The Dogar are a Punjabi people of Muslim heritage (bradari). 'Dogar' is commonly used as a last name.
Dogar people settled in Punjab during the Medieval period. They are understood to be a branch of the Rajput (a large cluster of interrelated peoples from the Indian subcontinent). The Dogar initially established themselves as an agricultural people who became owners of land in the relatively arid central area of Punjab where cultivation required vigorous work. In addition to cultivating crops such as jowar (millet) and wheat, they may also have been partly pastoral.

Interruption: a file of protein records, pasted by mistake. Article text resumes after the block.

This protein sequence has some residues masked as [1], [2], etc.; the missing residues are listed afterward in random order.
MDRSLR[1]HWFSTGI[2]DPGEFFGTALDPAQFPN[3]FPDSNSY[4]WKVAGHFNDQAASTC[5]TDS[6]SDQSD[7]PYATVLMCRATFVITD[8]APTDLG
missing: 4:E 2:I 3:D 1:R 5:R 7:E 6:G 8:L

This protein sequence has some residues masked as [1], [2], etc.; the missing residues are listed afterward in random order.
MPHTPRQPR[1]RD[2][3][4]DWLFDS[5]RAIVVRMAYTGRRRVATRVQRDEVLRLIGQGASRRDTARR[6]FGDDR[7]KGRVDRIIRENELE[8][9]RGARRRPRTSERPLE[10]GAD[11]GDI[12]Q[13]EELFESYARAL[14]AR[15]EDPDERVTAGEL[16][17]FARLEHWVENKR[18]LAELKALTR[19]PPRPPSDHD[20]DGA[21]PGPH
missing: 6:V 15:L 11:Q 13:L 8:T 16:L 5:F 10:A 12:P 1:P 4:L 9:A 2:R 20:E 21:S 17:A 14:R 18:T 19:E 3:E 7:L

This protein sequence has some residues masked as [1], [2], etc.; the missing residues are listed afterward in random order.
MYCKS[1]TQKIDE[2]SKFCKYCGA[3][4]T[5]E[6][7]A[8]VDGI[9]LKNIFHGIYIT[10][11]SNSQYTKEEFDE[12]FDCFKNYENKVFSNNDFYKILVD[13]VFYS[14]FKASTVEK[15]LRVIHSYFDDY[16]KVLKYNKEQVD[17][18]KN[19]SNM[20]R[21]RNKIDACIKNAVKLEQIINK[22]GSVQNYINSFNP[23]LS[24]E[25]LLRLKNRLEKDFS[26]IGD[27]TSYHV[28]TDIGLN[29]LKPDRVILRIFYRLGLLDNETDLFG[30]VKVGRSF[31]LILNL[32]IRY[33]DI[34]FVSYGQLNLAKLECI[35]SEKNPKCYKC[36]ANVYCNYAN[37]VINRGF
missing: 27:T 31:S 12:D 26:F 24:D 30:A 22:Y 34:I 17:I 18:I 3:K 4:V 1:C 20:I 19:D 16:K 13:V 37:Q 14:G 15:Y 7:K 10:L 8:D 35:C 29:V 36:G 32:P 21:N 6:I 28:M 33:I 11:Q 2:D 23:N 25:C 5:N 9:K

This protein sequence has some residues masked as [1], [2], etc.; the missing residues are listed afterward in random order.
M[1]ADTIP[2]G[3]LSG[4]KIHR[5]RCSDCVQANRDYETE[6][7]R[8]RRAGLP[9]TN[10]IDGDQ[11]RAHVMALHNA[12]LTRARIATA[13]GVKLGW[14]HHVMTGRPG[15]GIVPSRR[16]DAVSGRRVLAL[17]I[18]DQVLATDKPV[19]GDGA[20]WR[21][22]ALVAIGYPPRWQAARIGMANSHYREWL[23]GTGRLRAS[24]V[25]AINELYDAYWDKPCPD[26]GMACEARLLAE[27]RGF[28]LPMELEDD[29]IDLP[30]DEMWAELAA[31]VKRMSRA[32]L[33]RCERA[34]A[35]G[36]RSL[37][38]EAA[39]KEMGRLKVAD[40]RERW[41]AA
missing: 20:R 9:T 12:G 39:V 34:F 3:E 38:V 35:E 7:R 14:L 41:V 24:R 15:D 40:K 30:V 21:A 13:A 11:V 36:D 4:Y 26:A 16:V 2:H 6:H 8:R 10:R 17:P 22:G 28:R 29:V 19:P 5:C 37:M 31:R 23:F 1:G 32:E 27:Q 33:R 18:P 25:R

In the late 17th century, the Dogars residing within the faujdari of Lakhi Jangal (in present-day Multan) were among the tribes that challenged the authority of the Mughal emperor Aurangzeb.
The Dogar are referred to in the Sufi poet Waris Shah's renowned tragic romance, Heer Ranjha.